Treasury has taken over the Gateway and Major Projects Monitoring Unit, formerly administered by the State Services Commission. The unit has been joined with other Treasury functions to form a new group, Portfolio Performance Management.
Treasury CFO Fergus Welsh says this provides the ability to take a broader view across the whole asset management replacement process in government, from 10-year planning horizons for major asset replacement, to portfolio management and comparison and selection of investment options; also, assurance over the project development process and benefits realisation.
He says the PPM unit works closely with other functional leads within government, particularly GCIO for ICT projects and MBIE for the procurement function, to form a multi-disciplinary monitoring team that provides assurance to Ministers throughout the development process.
“The team has just undergone the ‘lift and shift’ to the Treasury so at this early stage there have been no changes as yet to its work. However, a three-month exercise is underway to determine the best structure and role of the team. The team is working closely with GCIO in its new ICT assurance role to ensure that its work is integrated and complementary, to ensure that agency projects get good project assurance.”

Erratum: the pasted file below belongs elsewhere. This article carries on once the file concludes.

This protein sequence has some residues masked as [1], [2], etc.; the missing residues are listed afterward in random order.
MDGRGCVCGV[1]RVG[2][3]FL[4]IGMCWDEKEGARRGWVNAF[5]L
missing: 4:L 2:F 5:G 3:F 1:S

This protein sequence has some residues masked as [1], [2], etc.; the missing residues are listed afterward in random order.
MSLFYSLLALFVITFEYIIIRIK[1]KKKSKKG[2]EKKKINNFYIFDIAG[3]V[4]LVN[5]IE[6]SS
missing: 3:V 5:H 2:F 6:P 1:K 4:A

Gateway was established as an assurance methodology for major investments. It is a review process that examines programs and projects at key decision points in their life cycle to provide assurance that they can progress successfully to the next stage.
It is Cabinet mandated for high-risk capital projects in departments and Crown Agents. Each review cost an agency $75,000. Agencies determined whether their projects were high-risk by completing a Risk Assessment Profile.
Gateway reviews were conducted by independent experts (private and public sector). At each “gate” the project or programme owner requested a review. SSC sent in a hand-picked team of reviewers to provide peer review support to the project team. The review team spent a week interviewing all major stakeholders and analysing available documentation. At the end of the week they wrote a short report with recommendations for the project owner.
The Gateway methodology was developed in 2001 by the UK's Office of Government Commerce. It was adopted by the Victorian Department of Treasury and Finance in 2003 and the Australian Federal Government in 2006. The New Zealand Cabinet agreed to implement Gateway in 2007.
The Gateway regime applied to any Departmental or Crown Agent program or project, regardless of the size of the project or the funding source, that would expose the government to significant fiscal or ownership risk if it were not delivered within the projected functionality, cost, and timelines, and was categorised as high risk or the responsible Minister requested it be Gateway-reviewed.